MOSCOW : Twelve Russians went on trial in Moscow Thursday accused of violence at a rally on the eve of President Vladimir Putin’s inauguration last year, in a process condemned by critics as a show trial aimed at suffocating dissent.

Ten defendants - all men - participated in the hearing from inside a glass-walled cage known as an “aquarium” while two more women, who are not under arrest, were seated on a bench.

The case is being heard at the Moscow’s top city court because a district court does not have a cage large enough to accomodate all the suspects, a court spokeswoman said.

Most of the 12 defendants had languished in pre-trial detention for nearly a year and a few hours into Thursday’s hearing the prosecution asked the judge to extend their detention for another six months, the defence said.

The accused are being tried over what the Kremlin calls “mass riots” on Bolotnaya Square in central Moscow during a rally on May 6, 2012.

Thursday’s hearing kicked off what activists have described as the first mass political show trial in Putin’s Russia aimed against ordinary citizens rather than prominent opposition figures.

“It’s a landmark on the path to re-Stalinisation,” prominent rights activist Alexander Podrabinek told AFP. “The trial brings us back to the time of systemic repression against peaceful opponents of the regime.”

“The authorities are trying to thwart mass rallies and intimidate its rank-and-file participants and not only the organisers.”

“It is a show trial,” added Maria Arkhipova. “The case is political but the accusations are criminal.”

The opposition and supporters say the scuffles at the rally came as a result of a provocation and the Kremlin is persecuting innocent people.

Authorities however has said protesters deliberately attacked police and vowed that attacks against law-enforcement agencies will not be tolerated.

“Man-handling of representatives of the authorities is absolutely unacceptable,” Putin said in December.

Top rights group Memorial says the main evidence is based on police testimony which is “extremely contradictory” and cannot be considered impartial.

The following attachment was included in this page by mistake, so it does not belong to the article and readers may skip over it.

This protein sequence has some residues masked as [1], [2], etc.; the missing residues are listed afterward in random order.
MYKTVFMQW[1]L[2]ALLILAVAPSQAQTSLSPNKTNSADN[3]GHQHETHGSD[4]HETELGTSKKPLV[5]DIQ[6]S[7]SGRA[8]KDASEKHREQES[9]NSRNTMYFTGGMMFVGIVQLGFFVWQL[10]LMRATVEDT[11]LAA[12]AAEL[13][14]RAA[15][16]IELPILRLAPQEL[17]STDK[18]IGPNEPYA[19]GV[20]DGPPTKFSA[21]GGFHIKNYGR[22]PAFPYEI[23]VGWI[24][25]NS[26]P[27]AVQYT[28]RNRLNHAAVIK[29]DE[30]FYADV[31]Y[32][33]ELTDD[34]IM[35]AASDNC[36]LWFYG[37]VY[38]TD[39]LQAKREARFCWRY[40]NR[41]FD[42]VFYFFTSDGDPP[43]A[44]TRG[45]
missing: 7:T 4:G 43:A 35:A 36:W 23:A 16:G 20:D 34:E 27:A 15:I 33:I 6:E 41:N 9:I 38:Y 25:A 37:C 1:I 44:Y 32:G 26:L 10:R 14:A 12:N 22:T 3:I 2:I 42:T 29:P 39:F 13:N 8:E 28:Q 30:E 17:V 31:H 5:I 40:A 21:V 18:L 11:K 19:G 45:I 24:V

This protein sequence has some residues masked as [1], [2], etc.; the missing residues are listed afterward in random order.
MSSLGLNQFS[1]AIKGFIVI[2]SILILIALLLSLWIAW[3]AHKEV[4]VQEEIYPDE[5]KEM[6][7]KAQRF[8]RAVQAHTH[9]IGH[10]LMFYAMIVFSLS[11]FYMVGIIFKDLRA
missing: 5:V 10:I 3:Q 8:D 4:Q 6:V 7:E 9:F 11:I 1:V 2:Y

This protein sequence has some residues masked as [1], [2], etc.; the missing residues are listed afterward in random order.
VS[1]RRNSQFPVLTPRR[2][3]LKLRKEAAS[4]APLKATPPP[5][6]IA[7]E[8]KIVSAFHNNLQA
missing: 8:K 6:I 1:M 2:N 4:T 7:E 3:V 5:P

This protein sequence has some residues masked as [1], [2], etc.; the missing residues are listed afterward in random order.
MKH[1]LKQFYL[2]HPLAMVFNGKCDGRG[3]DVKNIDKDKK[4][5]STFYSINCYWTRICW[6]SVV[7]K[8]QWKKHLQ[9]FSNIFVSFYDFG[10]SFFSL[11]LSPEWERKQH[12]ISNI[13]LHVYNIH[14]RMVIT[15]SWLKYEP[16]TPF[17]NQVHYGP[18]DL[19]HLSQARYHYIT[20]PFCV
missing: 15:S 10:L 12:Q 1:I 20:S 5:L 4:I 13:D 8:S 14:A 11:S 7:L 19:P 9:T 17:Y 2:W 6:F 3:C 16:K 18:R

The case involves a total of 27 people who have come to be known as “Bolotnaya prisoners,” after the name of the square where scuffles broke out.

Two have already confessed and been sentenced to 4 1/2 and 2 1/2 years in prison.

Supporters in the court clapped and chanted “We will win” as the suspects were being led into the courtroom for a preliminary hearing which was closed to the media.

Relatives of the defendants said the reality was still impossible to deal with.

“Our family is overwhelmed by grief that would not go away,” said Yekaterina Tarasova, mother-in-law of Leonid Kovyazin, one of the accused.

“We are expecting anything but we are not ready. How can one be ready for horror?” said Tarasova, whose daughter Yevgeniya married Kovyazin while he was in detention.

As the hearing started, the suspects, dressed casually in T-shirts and slacks, stood in the glass cage, some smiling.

The hearing comes as Alexei Navalny, the most charismatic leader of the protest movement, is also standing trial over embezzlement accusations that could result in a jail term of up to 10 years.

These trials are part of what critics call an unprecedented crackdown on the opposition following Putin’s Kremlin return.

One of Russia’s most prominent economists, Sergei Guriyev, fled to Paris last month, saying he was harassed by investigators over the case of jailed oil tycoon Mikhail Khodorkovsky.

His abrupt departure caused tremors among the Russian elites and sparked fears of the beginning of an exodus of the country’s best and brightest.

Former world chess champion and anti-Kremlin activist Garry Kasparov said in Geneva earlier this week he would not be returning to Russia for the time being over fears he could also be investigated.

“Over the last 18 months, we’ve seen a transition from authoritarian style to one-man dictatorship,” said Kasparov.